Wild thing, I think I need you: How weeds could save dinner Featured

Authors: grist.com FOOD

Wild strawberriesKim Hummer / USDAThis wild species of strawberry was recently discovered growing in the Oregon Cascades. Researchers say it could be bred with other species to create new disease-resistant or delicious varieties.

Who needs weeds? In a climate-changed world, we all do.

Wild relatives of potatoes, peas, eggplants, and lentils, among many other crops, are often thought of as weeds, but they could help us produce healthier harvests even as we face water shortages and other climate-induced challenges.

Nature explains:

Faced with climate change, plant breeders are increasingly turning to the genomes of the wild, weedy relatives of crops for traits such as drought tolerance and disease resistance. But a global analysis of 455 crop wild relatives has found that 54% are underrepresented in gene bank collections — and that many, including ones at risk of extinction, have never been collected.

The findings, released on 22 July by the International Center for Tropical Agriculture (CIAT), based near Palmira, Colombia, will guide the largest international initiative to date to conserve crop wild relatives. The effort, which is being spearheaded by the Global Crop Diversity Trust, based in Rome, in partnership with the Millennium Seed Bank of London’s Kew Gardens, is deemed urgent at a time when one in five plants faces extinction.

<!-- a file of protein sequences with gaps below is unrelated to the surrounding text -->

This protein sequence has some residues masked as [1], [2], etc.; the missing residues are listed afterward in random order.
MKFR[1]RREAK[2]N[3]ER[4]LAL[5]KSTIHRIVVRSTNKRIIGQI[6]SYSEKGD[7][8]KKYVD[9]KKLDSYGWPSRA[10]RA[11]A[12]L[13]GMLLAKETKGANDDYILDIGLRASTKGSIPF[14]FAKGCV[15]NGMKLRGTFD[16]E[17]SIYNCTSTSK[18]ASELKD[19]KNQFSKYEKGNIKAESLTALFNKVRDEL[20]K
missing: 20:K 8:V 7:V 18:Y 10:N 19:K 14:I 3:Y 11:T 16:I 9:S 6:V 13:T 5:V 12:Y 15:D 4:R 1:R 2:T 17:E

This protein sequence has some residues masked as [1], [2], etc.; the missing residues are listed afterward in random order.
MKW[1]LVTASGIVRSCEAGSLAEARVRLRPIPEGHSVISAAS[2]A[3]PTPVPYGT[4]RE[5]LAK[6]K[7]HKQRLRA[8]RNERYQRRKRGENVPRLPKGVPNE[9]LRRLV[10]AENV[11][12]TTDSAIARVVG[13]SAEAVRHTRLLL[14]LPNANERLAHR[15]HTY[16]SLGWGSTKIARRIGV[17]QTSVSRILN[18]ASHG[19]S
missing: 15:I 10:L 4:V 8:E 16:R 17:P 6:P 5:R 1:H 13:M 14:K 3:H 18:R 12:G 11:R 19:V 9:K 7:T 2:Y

Plant breeders are keenly interested in securing the genetic diversity needed to breed new varieties that will withstand the droughts and elevated temperatures expected in the future as a result of climate change. Crop wild relatives are one of the most valuable genetic resources to improve crops, but they are threatened because of habitat loss as well as gene flow from domesticated plants through cross-pollination, says Paul Gepts, a plant breeder at the University of California, Davis.

Here’s one sweet example of how wild plants can help shore up food supplies: This newly discovered strawberry species, if crossed with other varieties, “may reveal new flavors or genetic disease resistance,” says Kim Hummer, a scientist with the USDA Agricultural Research Service.

Source / Full Story

Rate this item
(0 votes)
Login to post comments
back to top
Contact us to submit your food / kitchen related content.Web E-Kitchen.

Get Our App Now

To be Read by You

Chicken Satay

24.06.2014

Chicken Satay

I use chicken tenders  instead of flatening chicken breast or boneless...

Read more
  1. Hot News
  2. Tags
  3. Comments
cannellini bean chard soup
Do You Care About Calories?
Brewers Prepare Beer For The End Of Time, Mayan Or Otherwise
Spinach Stuffed Mushrooms
 Lemon Chicken Breasts
Dodger Stadium Serves Frozen Beer Foam – Keeps Drink Cold For 30 Minutes

Search

Sign In or Create Account